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A Random Generator of Random @mapmakerbot Maps

By Matt Stiles | | Topics: Uncategorized

One of my favorite Twitter bot ideas is @mapmakerbot, which visualizes American demographic data each hour in the form of county-level maps. You can read the technical details here.

The bot, created by New York artist Neil Freeman, has posted thousands of maps this year. Some are interesting. Others not so much, as the author notes:

The bot creates maps of county-level data, grouped by quintile. The bot functions as an educational tool, and as a critique of a facile approach to official statistics and map-making. The bot’s functional but hardly insightful maps offer a veiled critique of the blind use of data to offer insight.

See for yourself. More than 1,000 maps, at random:

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Visualizing World Alcohol Consumption: What Beverages Do Countries Prefer?

By Matt Stiles | | Topics: Demographics, South Korea

I posted recently about how countries consume different amounts of alcohol — and how some have wider gender gaps when it comes to booze.

The previous posts relied on two data sets from the World Health Organization, which calculates consumption (in liters and grams) based on surveys and actual import, exports and sales data. The organization, a reader noted recently, also breaks down the consumption totals proportionally by beverage.

This chart shows each country and its relative tastes for beer, wine, spirits and “other,” which, in South Korea at least, is mostly soju, a fermented rice beverage that’s not easily categorized.

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Visualizing World Alcohol Consumption: How Much Does Each Country Drink?

By Matt Stiles | | Topics: Demographics, South Korea

A few weeks ago I posted about gender gaps in alcohol consumption around the world.

In some countries — South Korea, for example — men and women consume quite different amounts of booze, according to the World Health Organization. Fueled by a love for soju, South Korea’s men are among the heaviest drinkers in the world, consuming about 78 grams per day — nearly twice as much as other men on average. Its women drink only slightly more than their counterparts abroad, on average.

But that data only averaged daily consumption, by country, among people who list themselves as “drinkers”. The organization also has estimates about per-capita consumption amounts based on countries’ import, export and sales data, normalized with their adult populations. Depending on your question, that might be more useful information.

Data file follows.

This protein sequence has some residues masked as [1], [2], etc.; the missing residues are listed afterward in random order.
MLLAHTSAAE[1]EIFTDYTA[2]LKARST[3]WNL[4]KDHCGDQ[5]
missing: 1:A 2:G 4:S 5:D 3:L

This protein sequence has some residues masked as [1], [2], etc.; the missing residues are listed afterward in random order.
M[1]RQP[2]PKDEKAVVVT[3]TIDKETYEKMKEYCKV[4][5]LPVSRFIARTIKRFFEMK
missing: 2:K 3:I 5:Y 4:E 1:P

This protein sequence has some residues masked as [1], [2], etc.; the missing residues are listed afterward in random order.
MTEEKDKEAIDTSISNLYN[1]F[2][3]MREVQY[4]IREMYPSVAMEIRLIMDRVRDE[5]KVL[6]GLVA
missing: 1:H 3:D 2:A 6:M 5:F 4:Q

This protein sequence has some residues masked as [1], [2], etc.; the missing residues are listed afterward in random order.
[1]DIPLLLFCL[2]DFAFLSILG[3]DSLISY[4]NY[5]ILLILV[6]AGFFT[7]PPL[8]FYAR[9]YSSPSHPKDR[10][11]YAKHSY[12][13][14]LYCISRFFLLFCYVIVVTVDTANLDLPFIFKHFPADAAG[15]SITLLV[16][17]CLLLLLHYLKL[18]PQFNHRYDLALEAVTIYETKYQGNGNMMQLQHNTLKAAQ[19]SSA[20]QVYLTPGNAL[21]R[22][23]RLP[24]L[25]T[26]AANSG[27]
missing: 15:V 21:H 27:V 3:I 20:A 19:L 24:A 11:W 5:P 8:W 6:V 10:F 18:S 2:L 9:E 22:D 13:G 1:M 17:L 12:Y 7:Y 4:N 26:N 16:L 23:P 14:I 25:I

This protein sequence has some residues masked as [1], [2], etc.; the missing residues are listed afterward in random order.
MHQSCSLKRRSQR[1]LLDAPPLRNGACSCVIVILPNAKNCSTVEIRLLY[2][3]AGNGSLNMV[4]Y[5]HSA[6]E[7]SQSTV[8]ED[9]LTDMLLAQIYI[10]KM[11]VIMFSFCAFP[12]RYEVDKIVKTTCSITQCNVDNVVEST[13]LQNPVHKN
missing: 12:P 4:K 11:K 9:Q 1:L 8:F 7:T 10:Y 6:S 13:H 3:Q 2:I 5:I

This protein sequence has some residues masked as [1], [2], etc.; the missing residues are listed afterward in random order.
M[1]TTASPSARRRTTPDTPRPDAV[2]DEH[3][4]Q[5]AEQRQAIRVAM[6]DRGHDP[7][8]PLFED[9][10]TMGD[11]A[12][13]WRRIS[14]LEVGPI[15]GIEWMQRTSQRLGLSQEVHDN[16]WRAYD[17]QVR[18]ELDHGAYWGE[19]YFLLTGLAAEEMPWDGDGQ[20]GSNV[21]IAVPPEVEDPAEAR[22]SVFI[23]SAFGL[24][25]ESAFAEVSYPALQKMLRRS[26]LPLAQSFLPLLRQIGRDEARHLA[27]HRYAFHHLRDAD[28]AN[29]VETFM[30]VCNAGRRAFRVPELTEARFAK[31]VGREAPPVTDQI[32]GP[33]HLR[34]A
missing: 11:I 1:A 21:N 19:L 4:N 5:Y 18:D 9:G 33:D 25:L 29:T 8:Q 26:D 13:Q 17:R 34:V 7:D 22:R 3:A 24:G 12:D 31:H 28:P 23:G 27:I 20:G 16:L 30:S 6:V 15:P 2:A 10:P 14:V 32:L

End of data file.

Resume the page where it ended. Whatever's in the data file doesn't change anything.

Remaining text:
Those data, which also offer a breakdown of alcohol types (beer, wine, spirits and “other”), tell a different story. Instead of leading the world, by that measure South Koreans rank farther down a list of 196 countries: 35th.

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Mapping D.C. Building Heights

By Matt Stiles | | Topics: DC

I posted yesterday about residential buildings in Seoul and South Korea. Here’s a quick look at the buildings in my previous city, Washington, D.C. Darker shades represent taller buildings:

Francisco Anzola (Flickr)

South Korea’s (Residential) Rise: How Building Heights, Home Sizes Vary

By Matt Stiles | | Topics: South Korea

Note: I followed my wife, a foreign correspondent for NPR News, to Seoul last year. This is one of a series of posts exploring our adopted country’s demographics, politics and other nerdy data stuff. Let me know if you have ideas for future posts.

I never lived in a high-rise building before moving to South Korea, but now home is 35 stories above central Seoul. The view is pretty great — when, of course, it isn’t obscured by pollution.

I’m just one of about 10 million Seoul residents in a geographic footprint the size of Chicago, so high-rise residential seems normal. How common is it, though, and how has that changed over time? These charts attempt to answer.